A Journey of Redemption
After a quarter full of hard-hitting, weighty op-eds touching on serious topics such as houseboats and the benefits of drinking cheap vodka, I couldn’t wait to get to work on my next slate of articles for The California Aggie. But when I pitched my stories to Eli Flesch, the Opinion Editor, as part of my application, he sort of went quiet on me. Like, “read receipts turned on” or “your anonymous animal is on my Google Doc and not commenting” sort of quiet. He even reposted the opening for the Opinion Columnist position — because nothing inspires confidence like your potential boss posting your job as “open.” After multiple calls and several dozen Snapchat messages, he finally got back to me.
He hired me as a humor columnist.
My first reaction was absolute gratitude and astonishment that someone would find me funny and articulate enough to write nine to 10 columns for them this quarter.
No, that’s a complete lie.
I am a small, petty man. I am a writer. I write to shine a light and reveal truths about life. So what if I pitched a story about Kanye West’s poop, and so what if the first Google Image search to my name is a bottle of Burnette’s plastic vodka? The New York Times wrote over a thousand words about the three dots that pop up when someone’s about to text you.
That wasn’t in their “Humor” column — it was in their “Cultural Studies” column. I am not some dancing clown meant to entertain the lowbrow masses. I am a serious clown. Not a scary clown, no, but definitely a low-key and focused clown who has a lot to say about “cultural studies” such as read receipts and pre-gaming.
And then I told my mother, who reminded me that this is the first time in my life that anyone has actually found me funny. I started realizing this curse was actually a blessing. I can say whatever I want under the guise of it being funny. Even Eli gave me the go-ahead in his offer letter: “When people are able to meld comedy and tough issues — as I believe you can — it’s enormously effective.” And it doesn’t even have to actually be funny — I am now a Humor Columnist at The California Aggie, the official student publication of the University of California, Davis. According to the law and university policy, people are actually forced to laugh at every single one of my jokes now.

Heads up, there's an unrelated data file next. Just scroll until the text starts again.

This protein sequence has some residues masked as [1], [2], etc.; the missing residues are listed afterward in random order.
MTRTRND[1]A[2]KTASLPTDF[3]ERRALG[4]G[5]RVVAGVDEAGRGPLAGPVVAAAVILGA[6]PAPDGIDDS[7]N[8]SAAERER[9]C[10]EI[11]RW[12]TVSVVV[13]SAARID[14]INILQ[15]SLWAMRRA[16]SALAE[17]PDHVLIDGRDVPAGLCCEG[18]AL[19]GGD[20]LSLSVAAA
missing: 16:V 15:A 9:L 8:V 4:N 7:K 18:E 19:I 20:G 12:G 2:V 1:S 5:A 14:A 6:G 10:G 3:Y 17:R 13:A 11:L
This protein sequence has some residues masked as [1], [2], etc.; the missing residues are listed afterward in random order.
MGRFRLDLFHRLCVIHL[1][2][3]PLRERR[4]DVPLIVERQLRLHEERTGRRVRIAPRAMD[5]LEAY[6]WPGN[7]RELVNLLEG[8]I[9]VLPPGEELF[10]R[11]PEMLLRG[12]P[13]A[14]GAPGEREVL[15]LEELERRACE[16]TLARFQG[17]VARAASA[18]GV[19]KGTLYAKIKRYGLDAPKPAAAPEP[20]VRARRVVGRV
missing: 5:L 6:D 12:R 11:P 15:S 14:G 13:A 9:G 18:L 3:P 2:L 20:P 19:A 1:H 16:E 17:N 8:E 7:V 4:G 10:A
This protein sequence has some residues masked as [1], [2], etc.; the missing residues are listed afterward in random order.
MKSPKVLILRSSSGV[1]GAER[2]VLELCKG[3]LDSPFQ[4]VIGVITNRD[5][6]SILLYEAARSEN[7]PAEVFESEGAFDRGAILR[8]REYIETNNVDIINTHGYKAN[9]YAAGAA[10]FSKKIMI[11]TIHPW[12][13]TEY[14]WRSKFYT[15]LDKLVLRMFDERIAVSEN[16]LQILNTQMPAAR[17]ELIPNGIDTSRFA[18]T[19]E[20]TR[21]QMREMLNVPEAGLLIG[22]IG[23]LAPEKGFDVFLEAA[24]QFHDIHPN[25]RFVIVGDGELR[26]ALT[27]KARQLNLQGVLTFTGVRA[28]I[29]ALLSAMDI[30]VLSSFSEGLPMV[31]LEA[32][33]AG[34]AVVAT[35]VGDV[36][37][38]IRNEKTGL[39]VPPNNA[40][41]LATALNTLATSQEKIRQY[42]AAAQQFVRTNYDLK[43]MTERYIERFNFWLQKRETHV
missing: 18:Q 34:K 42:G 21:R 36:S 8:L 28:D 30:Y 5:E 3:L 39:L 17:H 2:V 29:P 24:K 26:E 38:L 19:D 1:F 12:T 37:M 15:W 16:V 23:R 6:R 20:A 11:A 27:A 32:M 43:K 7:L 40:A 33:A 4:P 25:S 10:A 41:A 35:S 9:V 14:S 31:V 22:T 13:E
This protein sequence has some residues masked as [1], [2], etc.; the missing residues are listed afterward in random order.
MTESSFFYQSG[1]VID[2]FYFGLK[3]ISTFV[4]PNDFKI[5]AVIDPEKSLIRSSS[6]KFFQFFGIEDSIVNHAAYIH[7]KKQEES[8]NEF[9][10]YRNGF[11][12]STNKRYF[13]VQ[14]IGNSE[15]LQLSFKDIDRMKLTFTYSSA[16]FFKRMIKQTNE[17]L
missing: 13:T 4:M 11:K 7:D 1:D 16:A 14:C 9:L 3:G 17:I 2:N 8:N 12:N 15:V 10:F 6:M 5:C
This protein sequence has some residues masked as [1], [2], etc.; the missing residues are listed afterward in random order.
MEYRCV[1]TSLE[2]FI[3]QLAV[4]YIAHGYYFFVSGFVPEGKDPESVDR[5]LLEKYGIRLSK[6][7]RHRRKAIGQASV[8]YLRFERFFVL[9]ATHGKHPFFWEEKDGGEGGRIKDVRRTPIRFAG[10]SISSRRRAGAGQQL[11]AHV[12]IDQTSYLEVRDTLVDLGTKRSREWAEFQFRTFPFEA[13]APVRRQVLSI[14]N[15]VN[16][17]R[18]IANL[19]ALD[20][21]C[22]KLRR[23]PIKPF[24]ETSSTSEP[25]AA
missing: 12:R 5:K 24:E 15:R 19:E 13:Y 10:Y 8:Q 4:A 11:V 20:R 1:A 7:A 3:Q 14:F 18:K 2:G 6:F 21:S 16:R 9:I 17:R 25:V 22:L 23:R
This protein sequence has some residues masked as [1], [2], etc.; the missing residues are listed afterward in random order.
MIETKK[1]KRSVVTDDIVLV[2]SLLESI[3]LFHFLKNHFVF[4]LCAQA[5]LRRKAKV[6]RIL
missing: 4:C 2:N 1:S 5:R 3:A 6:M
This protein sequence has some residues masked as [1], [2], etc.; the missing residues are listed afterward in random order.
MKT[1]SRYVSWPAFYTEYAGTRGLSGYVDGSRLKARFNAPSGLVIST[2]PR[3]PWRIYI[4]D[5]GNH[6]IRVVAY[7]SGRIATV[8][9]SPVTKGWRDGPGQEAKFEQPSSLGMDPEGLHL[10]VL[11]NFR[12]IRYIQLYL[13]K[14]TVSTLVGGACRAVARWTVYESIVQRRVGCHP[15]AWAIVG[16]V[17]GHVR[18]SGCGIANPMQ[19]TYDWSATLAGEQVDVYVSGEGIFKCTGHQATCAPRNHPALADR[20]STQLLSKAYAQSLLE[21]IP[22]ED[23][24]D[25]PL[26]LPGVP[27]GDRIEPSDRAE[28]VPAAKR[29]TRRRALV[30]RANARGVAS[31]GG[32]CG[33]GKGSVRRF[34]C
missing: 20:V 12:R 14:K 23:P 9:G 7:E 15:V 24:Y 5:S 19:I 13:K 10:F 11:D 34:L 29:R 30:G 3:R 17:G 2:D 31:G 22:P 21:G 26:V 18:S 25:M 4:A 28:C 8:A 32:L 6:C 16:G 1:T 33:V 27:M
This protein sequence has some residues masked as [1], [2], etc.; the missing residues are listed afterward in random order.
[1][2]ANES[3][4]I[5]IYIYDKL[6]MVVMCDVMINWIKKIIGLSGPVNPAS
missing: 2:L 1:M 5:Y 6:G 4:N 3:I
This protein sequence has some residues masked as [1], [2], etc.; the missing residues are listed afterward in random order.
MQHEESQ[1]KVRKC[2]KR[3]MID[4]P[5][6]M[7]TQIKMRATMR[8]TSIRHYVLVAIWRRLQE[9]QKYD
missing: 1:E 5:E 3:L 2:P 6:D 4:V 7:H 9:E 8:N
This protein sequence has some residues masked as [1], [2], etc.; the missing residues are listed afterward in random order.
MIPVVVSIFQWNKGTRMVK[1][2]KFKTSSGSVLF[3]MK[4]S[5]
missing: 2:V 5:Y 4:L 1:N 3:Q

As someone who’s formerly not funny, I want to share some insights with anyone who wants to make the leap, like I did.
Step one is to always laugh at your own jokes. Sometimes people can’t hear your joke, especially at a party, and they don’t want to be impolite so they’ll laugh along with you. Studies have shown that we have mechanisms in our brains called mirror neurons, which trigger people to have the same reaction as those reactions they observe. It’s why if you see someone else yawn, you’ll yawn too, and why that video of that old man laughing like “huehuehue” is so hysterical. If you can’t use your own sense of humor to make them laugh, use mind control and psychological manipulation.
Step two is for when people aren’t laughing at your jokes. Comedians call it a “bomb.” I don’t think I ever bomb, but my audiences certainly bomb sometimes by not laughing. When it happens, aggressively own it. Point out what a horrible joke you just made. Make your telling of a god-awful joke… the joke. So then, when people aren’t laughing, they’ll think you’re pathetic and horrifically not funny. Which is exactly what you want because then they lower their expectations of you, so when you do say something funny, the bar is set much lower. It’s a win-win, really.
Step three is to figure out your style. I have some friends that are incredible at coming up with absurdly specific analogies that compare mutual acquaintances. They’ll say that a friend dresses like a forty-five-year-old Midwestern woman on her way to put the family dog down. And it’d make perfect sense. I have another friend whose brain is wired for puns and witty, clever one-liners. Coupled with his neurotic, Larry David-ish vibe, he’s able to own that lane. Another one of my friends exclusively makes stupid poop jokes, but they’re hilarious, and sometimes you don’t want to ponder deep, philosophical satire. Once you figure out which flavor of jokes comes easily for you, just run with it, and run with it hard.
I’ve held a lot of responsibility in my time at UC Davis. I’ve spotted people lifting weights at the ARC and I’ve watched over people’s stuff at the CoHo, so I know what it means to have a lot riding on your shoulders. This humor column is by far the most serious and impactful responsibility I’ve held, and I am — all joking aside — pumped to explore different topics every week. I doubt I’ll get laughs from anyone besides my grandma, but if I get a chance to make my sweet Savta happy, I’ll take it.
Written by: Yinon Raviv –– firstname.lastname@example.org